The construction industry has not slowed down, despite being in the midst of a global pandemic, and that means apprenticeship-readiness training programs, such as Oregon Tradeswomen’s, remain in high demand. Construction offers women a career with wages and benefits that can support their families and is a pathway to the middle class.
Our nonprofit provides career education, hands-on training and employment readiness skills for women to succeed in the skilled construction trades—at no charge to jobseekers. We can do this through a strong development team and the individuals and industry partners who believe in our work and support our mission. Our Pathways to Success Pre-Apprenticeship Class relaunched on September 18 as a hybrid model in response to Covid-19 with online teaching and smaller groups for critical hands-on training.
With Covid-19, we had to shift our training model to support new health and safety guidelines while continuing to support recent graduates in job placement and retention. Because of social distancing and other preventative measures, we were challenged in how to replicate team building, a support network that is typically a natural outcome of the class bonding, and the dynamics of a jobsite. A support network is essential to women in the construction industry and we are working to re-create that in a virtual model.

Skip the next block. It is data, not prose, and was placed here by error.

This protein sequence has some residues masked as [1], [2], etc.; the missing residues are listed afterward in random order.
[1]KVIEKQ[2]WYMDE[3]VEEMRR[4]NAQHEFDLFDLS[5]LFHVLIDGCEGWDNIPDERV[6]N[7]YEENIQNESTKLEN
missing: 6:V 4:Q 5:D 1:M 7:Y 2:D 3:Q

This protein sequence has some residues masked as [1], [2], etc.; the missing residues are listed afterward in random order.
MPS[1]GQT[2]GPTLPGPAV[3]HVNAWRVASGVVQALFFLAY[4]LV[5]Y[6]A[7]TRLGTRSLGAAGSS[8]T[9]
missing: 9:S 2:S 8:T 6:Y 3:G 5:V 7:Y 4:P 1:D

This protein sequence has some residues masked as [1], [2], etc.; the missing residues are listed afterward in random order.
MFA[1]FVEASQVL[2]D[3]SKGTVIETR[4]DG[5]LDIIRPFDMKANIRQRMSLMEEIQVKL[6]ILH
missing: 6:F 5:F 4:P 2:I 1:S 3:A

We feel that many of the changes in our training and recruitment methods have been positive and plan to continue them in the future. In 2019, through a partnership with OSU and Oregon Labor and Industries, Oregon Tradeswomen provided technical assistance as subject matter experts to develop online apprenticeship-readiness training. This is a huge opportunity to expand access for rural communities, families caring for children and others who typically have access challenges to in-person training.
An online presence means jobseekers can turn in homework online and complete the modules on their own schedule. Having the ability to create more access for jobseekers through these online modules gives us one more tool in our arsenal to recruit women for a career in the trades. We likely will also do more virtual sessions in the future, which will help jobseekers in areas outside of Portland get the training and support they need to have a successful career in the skilled trades.
There is high demand for our program, and we cannot serve all the women who apply, but we are continually looking for ways to expand our capacity to serve more women. To invest in changing lives, please consider donating to Oregon Tradeswomen https://tradeswomen.net/.
Kelly Kupcak is the executive director of Oregon Tradeswomen and has almost two decades as an advocate for tradeswomen. She believes economic equity for women and BIPOC are critical to building strong women, families, and communities.
Oregon Tradeswomen promotes success for women in the trades through education, leadership, and mentorship. We were founded in 1989 on the principles that women deserve and can attain economic self-sufficiency by pursuing careers in the construction, manufacturing, mechanical, and utility trades while helping and encouraging the trades industry to build a diverse workforce. For more information on our programs, visit https://tradeswomen.net/.